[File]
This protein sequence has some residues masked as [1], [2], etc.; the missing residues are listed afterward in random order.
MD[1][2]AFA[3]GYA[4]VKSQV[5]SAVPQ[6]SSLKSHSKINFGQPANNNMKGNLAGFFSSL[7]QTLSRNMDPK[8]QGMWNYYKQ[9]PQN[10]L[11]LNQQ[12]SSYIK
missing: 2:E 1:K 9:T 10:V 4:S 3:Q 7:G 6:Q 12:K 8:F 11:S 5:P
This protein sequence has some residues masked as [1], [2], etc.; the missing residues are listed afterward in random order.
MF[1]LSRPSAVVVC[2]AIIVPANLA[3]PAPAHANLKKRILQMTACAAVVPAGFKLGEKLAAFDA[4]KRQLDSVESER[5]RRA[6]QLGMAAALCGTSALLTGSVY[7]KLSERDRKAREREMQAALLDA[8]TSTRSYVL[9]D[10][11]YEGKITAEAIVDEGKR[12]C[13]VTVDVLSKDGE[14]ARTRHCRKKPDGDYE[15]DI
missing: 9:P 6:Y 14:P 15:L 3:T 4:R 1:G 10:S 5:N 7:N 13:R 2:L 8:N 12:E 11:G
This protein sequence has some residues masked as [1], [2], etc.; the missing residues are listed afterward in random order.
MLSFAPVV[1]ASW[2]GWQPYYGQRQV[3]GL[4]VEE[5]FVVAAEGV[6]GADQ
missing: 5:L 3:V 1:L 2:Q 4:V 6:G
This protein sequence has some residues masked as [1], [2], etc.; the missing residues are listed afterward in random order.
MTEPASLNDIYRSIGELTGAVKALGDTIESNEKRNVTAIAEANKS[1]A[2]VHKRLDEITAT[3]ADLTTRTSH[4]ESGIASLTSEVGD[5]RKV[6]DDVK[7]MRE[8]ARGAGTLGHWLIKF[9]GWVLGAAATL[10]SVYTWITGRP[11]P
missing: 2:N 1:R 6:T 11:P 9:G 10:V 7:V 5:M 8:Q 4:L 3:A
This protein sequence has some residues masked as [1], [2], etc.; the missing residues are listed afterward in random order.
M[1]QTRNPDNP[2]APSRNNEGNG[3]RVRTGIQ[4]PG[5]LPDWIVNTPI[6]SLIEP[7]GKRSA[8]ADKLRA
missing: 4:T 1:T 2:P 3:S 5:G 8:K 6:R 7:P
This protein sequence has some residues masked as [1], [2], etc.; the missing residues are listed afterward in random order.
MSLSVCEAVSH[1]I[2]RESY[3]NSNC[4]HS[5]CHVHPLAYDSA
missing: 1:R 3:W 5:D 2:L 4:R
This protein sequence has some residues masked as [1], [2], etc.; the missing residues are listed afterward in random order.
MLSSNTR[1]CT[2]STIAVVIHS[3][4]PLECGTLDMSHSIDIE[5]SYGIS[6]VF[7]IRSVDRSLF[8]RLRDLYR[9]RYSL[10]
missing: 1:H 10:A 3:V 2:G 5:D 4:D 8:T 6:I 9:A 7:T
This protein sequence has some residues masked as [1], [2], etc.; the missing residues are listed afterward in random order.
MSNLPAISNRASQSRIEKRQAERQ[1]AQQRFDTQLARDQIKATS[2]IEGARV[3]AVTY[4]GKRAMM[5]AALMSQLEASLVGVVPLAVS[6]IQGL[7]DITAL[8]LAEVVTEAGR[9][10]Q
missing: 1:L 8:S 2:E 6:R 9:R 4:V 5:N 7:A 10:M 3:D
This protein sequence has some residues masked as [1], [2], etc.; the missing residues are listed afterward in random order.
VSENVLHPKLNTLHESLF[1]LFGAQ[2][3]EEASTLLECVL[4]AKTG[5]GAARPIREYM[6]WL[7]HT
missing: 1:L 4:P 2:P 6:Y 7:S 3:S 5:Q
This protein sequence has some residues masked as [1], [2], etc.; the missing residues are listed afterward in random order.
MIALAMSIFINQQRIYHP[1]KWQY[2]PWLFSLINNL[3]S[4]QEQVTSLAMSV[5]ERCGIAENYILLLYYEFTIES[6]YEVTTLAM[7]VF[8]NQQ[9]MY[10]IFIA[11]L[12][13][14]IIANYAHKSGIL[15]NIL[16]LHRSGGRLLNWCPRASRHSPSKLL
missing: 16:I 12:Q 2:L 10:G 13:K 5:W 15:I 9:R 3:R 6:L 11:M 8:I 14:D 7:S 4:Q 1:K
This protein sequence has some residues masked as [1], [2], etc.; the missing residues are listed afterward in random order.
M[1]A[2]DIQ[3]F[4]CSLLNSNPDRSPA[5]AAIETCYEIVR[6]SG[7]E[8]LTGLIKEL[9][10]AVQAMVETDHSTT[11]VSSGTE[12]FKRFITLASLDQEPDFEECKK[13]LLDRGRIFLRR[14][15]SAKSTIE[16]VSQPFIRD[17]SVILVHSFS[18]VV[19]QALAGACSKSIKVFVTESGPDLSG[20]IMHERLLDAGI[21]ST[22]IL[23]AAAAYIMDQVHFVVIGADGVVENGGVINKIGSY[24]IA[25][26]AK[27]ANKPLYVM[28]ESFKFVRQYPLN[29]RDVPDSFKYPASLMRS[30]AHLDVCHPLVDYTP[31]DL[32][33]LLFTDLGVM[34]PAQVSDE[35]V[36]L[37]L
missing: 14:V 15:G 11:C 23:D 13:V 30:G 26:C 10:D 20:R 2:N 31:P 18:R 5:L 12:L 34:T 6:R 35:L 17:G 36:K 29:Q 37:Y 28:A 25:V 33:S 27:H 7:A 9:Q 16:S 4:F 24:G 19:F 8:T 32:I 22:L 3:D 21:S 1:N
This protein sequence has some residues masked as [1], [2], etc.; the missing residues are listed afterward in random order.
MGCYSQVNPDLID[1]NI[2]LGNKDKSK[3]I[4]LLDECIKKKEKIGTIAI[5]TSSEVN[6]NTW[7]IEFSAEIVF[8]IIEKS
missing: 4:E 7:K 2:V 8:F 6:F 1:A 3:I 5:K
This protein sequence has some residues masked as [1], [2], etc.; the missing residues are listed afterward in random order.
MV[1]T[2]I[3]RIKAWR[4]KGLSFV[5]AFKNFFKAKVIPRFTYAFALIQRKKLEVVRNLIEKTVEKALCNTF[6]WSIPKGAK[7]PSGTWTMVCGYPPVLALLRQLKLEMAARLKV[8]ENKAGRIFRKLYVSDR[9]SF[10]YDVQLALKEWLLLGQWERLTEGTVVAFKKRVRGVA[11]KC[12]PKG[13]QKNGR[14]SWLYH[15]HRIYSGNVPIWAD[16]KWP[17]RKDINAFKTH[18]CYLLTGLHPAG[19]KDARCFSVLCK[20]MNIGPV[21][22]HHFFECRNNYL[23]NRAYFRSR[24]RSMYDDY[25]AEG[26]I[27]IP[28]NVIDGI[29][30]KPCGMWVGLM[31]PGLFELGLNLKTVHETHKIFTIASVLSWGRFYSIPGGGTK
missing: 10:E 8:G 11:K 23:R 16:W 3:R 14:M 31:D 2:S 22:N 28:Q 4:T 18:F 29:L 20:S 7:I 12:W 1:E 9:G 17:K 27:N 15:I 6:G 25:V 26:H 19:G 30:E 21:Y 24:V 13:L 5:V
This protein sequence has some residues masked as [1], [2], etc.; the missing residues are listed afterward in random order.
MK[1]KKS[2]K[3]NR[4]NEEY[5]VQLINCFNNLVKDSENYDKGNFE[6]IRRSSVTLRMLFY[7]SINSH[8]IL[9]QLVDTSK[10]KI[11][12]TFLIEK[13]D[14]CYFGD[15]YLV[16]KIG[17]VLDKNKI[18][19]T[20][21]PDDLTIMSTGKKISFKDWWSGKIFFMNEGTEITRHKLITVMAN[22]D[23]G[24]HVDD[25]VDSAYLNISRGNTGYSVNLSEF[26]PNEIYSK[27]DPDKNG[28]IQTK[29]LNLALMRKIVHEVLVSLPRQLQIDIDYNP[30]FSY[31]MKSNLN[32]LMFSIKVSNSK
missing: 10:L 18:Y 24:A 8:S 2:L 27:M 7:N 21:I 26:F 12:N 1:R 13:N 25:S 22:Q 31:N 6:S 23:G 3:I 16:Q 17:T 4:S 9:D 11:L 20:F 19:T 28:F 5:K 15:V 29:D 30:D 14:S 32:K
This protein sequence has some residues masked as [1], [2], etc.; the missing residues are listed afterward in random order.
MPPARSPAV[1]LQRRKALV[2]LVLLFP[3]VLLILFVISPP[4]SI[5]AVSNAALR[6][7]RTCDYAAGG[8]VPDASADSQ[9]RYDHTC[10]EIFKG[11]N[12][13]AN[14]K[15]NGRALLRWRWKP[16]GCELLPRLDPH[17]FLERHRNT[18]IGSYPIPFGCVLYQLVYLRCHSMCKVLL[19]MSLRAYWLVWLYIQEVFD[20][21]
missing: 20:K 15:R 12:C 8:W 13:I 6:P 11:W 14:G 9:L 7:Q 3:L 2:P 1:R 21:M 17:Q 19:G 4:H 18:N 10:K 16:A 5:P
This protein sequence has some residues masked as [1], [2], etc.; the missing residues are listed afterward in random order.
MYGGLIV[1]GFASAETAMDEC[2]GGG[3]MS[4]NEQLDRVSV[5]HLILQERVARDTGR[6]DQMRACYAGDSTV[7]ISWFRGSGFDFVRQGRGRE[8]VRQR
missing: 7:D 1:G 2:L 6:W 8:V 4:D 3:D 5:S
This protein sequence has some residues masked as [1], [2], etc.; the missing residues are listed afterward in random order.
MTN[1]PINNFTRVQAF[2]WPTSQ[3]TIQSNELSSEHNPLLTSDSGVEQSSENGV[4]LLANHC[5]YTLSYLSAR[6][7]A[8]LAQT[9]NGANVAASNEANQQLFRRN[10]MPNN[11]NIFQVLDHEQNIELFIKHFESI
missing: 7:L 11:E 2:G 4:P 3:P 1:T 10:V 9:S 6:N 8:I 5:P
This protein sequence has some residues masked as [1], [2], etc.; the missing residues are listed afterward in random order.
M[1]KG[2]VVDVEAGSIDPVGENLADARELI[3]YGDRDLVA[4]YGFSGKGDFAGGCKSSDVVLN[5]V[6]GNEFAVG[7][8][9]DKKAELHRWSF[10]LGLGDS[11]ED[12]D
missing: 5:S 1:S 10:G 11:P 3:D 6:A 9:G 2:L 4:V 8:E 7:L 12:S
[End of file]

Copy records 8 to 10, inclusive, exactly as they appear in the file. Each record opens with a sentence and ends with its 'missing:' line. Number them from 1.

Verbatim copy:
This protein sequence has some residues masked as [1], [2], etc.; the missing residues are listed afterward in random order.
MSNLPAISNRASQSRIEKRQAERQ[1]AQQRFDTQLARDQIKATS[2]IEGARV[3]AVTY[4]GKRAMM[5]AALMSQLEASLVGVVPLAVS[6]IQGL[7]DITAL[8]LAEVVTEAGR[9][10]Q
missing: 1:L 8:S 2:E 6:R 9:R 4:V 5:N 7:A 10:M 3:D
This protein sequence has some residues masked as [1], [2], etc.; the missing residues are listed afterward in random order.
VSENVLHPKLNTLHESLF[1]LFGAQ[2][3]EEASTLLECVL[4]AKTG[5]GAARPIREYM[6]WL[7]HT
missing: 1:L 4:P 2:P 6:Y 7:S 3:S 5:Q
This protein sequence has some residues masked as [1], [2], etc.; the missing residues are listed afterward in random order.
MIALAMSIFINQQRIYHP[1]KWQY[2]PWLFSLINNL[3]S[4]QEQVTSLAMSV[5]ERCGIAENYILLLYYEFTIES[6]YEVTTLAM[7]VF[8]NQQ[9]MY[10]IFIA[11]L[12][13][14]IIANYAHKSGIL[15]NIL[16]LHRSGGRLLNWCPRASRHSPSKLL
missing: 16:I 12:Q 2:L 10:G 13:K 5:W 15:I 9:R 3:R 6:L 11:M 8:I 14:D 7:S 4:Q 1:K